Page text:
In 2022, Ford Motor Co.’s automotive business was divided into two groups: Model E, the electric vehicle side, and Ford Blue, the legacy internal combustion engine and hybrid vehicle side. Kumar Galhotra, Ford’s then-North American president—a leader known for finding and implementing operational efficiencies that increased profitability—was named president of Ford Blue.
Galhotra spoke at the Automotive News Congress on Wednesday about the viability of the internal combustion engine (his take: it’s still got plenty of life left), and how Ford Blue can become more efficient and better anticipate supply chain challenges.
On ICE Engines:“Propulsion isn’t going to be as binary as folks thought. Even two, three years ago, it was going to be either internal combustion or pure BEVs. We think there’s going to be quite a bit in the middle. At least for us. Full hybrids are gonna play a big role, but even things like range extenders. There’s going to be a whole continuum. And from the Ford Blue perspective, we are investing in all of those categories.”
In the Chinese market, the continuum is already in play, Galhotra says. “It’s shocking how many different propulsion systems there are between pure ICE and pure BEV.” The continuum will be necessary to balance compliance with being profitable.
Galhotra notes that Ford is No. 3, behind Toyota and Honda, in hybrid sales. As demand for the hybrid Maverick truck in 2023 has outpaced production, Ford recently added a third shift to the Maverick plant in Hermosillo, Mexico. “We are actually building on the third shift, and there’s still not enough vehicles.”
On Reducing Complexity:
The latest iterations of the F-150 had many thousands of buildable combinations—some combinations they only built for one vehicle per year—but with the latest F-150, “we’re going to go down to a few hundred,” he said. “There was always this internal tension of the marketing team wanting to always have the opportunity to be able to provide precisely what the customer might want when they walk into the dealership. Given the kind of product we make, those opportunities are endless … So we got rid of all of those, and have gotten it down for all of our vehicles now to double digit kind of numbers for complexity.”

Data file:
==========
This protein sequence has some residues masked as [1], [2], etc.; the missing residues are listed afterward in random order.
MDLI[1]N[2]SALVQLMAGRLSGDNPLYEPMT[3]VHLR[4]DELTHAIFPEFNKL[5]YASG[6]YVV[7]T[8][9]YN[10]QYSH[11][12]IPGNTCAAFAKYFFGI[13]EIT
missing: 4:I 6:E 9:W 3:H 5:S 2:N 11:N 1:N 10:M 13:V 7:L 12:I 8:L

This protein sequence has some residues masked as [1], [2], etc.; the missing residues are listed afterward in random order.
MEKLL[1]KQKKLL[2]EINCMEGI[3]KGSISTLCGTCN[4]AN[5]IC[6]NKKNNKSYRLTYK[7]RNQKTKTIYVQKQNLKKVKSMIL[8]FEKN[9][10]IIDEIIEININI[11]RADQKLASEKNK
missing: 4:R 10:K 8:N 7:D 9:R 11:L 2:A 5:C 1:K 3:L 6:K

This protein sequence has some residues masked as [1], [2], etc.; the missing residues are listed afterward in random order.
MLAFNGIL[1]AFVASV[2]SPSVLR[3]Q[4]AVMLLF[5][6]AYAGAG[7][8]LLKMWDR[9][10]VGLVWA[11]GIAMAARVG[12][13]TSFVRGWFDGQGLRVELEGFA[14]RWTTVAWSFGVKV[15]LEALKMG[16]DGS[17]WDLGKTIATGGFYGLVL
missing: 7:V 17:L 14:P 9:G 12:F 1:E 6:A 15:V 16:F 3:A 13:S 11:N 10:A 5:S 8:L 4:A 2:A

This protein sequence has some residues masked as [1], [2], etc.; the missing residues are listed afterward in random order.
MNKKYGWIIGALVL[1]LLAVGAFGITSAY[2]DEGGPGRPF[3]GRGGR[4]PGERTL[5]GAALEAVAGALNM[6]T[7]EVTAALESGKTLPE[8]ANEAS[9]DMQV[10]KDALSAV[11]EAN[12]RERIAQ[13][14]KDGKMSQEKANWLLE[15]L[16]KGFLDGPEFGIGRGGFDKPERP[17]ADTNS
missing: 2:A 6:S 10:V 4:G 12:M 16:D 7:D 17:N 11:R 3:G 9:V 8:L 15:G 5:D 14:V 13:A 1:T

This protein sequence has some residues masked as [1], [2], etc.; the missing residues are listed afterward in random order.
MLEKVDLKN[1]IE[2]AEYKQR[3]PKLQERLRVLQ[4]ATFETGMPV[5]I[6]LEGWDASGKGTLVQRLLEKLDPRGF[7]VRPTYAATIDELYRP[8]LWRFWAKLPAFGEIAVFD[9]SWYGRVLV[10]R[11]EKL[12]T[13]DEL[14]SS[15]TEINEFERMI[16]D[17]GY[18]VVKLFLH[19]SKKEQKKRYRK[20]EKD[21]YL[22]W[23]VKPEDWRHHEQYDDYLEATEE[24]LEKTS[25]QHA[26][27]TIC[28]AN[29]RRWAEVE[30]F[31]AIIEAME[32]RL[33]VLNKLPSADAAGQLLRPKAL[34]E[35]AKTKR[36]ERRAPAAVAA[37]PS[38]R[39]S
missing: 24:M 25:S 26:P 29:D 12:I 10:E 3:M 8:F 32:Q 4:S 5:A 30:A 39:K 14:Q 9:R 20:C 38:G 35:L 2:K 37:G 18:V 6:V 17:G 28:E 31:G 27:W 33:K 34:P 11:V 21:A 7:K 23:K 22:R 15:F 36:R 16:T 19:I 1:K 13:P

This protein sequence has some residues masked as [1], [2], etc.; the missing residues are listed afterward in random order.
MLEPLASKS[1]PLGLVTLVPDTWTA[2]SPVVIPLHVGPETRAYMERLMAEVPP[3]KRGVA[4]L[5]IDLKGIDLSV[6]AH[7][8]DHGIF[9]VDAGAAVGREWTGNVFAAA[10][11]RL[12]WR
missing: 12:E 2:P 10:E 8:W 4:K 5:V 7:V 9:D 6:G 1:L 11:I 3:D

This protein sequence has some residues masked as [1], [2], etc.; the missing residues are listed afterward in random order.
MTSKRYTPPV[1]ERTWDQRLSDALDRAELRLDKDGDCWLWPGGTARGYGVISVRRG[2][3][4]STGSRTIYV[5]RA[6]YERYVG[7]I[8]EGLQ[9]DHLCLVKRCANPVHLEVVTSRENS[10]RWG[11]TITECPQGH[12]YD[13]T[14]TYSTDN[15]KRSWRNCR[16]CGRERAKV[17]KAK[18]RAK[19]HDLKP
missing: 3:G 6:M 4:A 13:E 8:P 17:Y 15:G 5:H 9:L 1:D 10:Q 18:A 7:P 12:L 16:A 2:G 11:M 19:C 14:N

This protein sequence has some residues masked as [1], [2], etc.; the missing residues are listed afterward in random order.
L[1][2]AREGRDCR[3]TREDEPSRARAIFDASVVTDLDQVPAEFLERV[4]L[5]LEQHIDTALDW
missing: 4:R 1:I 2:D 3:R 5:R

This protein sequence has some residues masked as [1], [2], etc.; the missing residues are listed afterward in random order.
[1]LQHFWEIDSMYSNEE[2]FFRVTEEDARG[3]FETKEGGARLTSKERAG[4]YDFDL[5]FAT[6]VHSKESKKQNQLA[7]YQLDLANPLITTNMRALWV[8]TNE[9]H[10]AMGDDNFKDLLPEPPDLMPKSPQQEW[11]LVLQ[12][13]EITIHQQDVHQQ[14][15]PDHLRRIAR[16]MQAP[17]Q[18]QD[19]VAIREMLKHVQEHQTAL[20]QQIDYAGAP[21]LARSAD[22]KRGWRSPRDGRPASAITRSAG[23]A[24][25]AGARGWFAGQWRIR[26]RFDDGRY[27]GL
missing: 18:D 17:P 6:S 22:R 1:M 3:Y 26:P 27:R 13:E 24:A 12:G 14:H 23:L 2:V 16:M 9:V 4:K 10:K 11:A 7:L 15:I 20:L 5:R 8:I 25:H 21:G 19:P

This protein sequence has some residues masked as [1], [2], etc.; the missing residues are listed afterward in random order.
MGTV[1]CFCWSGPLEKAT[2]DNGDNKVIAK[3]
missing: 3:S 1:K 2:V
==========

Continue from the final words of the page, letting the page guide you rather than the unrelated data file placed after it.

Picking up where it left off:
Cutting down on combinations also cut down on the number of required parts. “If you have fewer parts, then you have fewer parts to test. So it’s better for quality, it’s better for cycle time, it’s better for line space.
“We used to have hundreds of wire harnesses [one for each specific combination of electrical components] sitting next to the Explorer assembly line. You can’t put them all there because there’s not enough space, so you end up sequencing. A lot of suppliers know what that means: you literally build the wire harnesses in sequence, you ship them in sequence, then you bring them to the line in sequence and you put them on the vehicle in sequence. And if you mess up one of those, then your sequences are all messed up.” Now, Explorer assemblers are down to nine main harnesses that they can stack next to the line.
On Supplier Relationships:
Ford has made communication with Tier 2 and 3 suppliers a new priority since the pandemic and the semiconductor crisis, to better understand and anticipate challenges around production and inventory. “Traditionally, our primary relationship and interaction has been with Tier 1s on the critical commodities,” Galhotra said. Now we’ve gone deeper, where we’re creating relationships with a lot of Tier 2s, and sometimes even Tier 3s.” It’s part of their risk management on key commodities now.
“Semiconductors for us as well as everybody else are in a much better place than it was just three or four quarters ago,” he said. “We’re still struggling with some other commodities. Anything that is a difficult-to-build job, like welding, casting, forging—suppliers, they struggle to keep that labor. And that causes disruptions. We’re coming up with strategies on how to make sure that those commodities are available.”